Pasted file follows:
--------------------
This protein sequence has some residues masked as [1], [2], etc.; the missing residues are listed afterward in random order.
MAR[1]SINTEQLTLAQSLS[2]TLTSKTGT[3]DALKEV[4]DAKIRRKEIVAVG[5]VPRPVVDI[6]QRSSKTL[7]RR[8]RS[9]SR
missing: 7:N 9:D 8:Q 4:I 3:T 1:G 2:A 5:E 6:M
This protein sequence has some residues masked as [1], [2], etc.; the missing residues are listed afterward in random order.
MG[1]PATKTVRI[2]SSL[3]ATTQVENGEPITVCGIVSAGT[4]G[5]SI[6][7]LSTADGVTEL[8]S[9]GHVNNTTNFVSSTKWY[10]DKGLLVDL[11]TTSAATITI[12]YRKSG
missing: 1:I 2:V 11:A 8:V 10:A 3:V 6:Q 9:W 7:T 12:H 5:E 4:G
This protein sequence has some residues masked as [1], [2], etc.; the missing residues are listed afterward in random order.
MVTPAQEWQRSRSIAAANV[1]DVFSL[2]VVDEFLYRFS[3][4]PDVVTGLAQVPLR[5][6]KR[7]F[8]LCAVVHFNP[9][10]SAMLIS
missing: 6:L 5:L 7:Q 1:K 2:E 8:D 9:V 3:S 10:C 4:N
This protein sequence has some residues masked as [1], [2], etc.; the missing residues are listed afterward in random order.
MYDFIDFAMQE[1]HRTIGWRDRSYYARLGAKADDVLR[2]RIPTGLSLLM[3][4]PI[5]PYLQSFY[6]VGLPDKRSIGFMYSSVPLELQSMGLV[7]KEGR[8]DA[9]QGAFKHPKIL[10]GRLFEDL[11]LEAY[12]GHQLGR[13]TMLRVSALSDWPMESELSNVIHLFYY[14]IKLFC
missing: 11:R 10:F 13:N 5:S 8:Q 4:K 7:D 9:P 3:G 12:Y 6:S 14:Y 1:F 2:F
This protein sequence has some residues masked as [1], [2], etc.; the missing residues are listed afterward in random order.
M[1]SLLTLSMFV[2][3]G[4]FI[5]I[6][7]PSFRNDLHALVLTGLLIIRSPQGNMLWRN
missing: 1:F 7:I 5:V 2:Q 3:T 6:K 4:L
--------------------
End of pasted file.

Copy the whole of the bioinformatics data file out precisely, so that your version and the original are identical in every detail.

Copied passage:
This protein sequence has some residues masked as [1], [2], etc.; the missing residues are listed afterward in random order.
MAR[1]SINTEQLTLAQSLS[2]TLTSKTGT[3]DALKEV[4]DAKIRRKEIVAVG[5]VPRPVVDI[6]QRSSKTL[7]RR[8]RS[9]SR
missing: 7:N 9:D 8:Q 4:I 3:T 1:G 2:A 5:E 6:M
This protein sequence has some residues masked as [1], [2], etc.; the missing residues are listed afterward in random order.
MG[1]PATKTVRI[2]SSL[3]ATTQVENGEPITVCGIVSAGT[4]G[5]SI[6][7]LSTADGVTEL[8]S[9]GHVNNTTNFVSSTKWY[10]DKGLLVDL[11]TTSAATITI[12]YRKSG
missing: 1:I 2:V 11:A 8:V 10:A 3:V 6:Q 9:W 7:T 12:H 5:E 4:G
This protein sequence has some residues masked as [1], [2], etc.; the missing residues are listed afterward in random order.
MVTPAQEWQRSRSIAAANV[1]DVFSL[2]VVDEFLYRFS[3][4]PDVVTGLAQVPLR[5][6]KR[7]F[8]LCAVVHFNP[9][10]SAMLIS
missing: 6:L 5:L 7:Q 1:K 2:E 8:D 9:V 3:S 10:C 4:N
This protein sequence has some residues masked as [1], [2], etc.; the missing residues are listed afterward in random order.
MYDFIDFAMQE[1]HRTIGWRDRSYYARLGAKADDVLR[2]RIPTGLSLLM[3][4]PI[5]PYLQSFY[6]VGLPDKRSIGFMYSSVPLELQSMGLV[7]KEGR[8]DA[9]QGAFKHPKIL[10]GRLFEDL[11]LEAY[12]GHQLGR[13]TMLRVSALSDWPMESELSNVIHLFYY[14]IKLFC
missing: 11:R 10:F 13:N 5:S 8:Q 4:K 7:D 9:P 3:G 12:Y 6:S 14:Y 1:F 2:F
This protein sequence has some residues masked as [1], [2], etc.; the missing residues are listed afterward in random order.
M[1]SLLTLSMFV[2][3]G[4]FI[5]I[6][7]PSFRNDLHALVLTGLLIIRSPQGNMLWRN
missing: 1:F 7:I 5:V 2:Q 3:T 6:K 4:L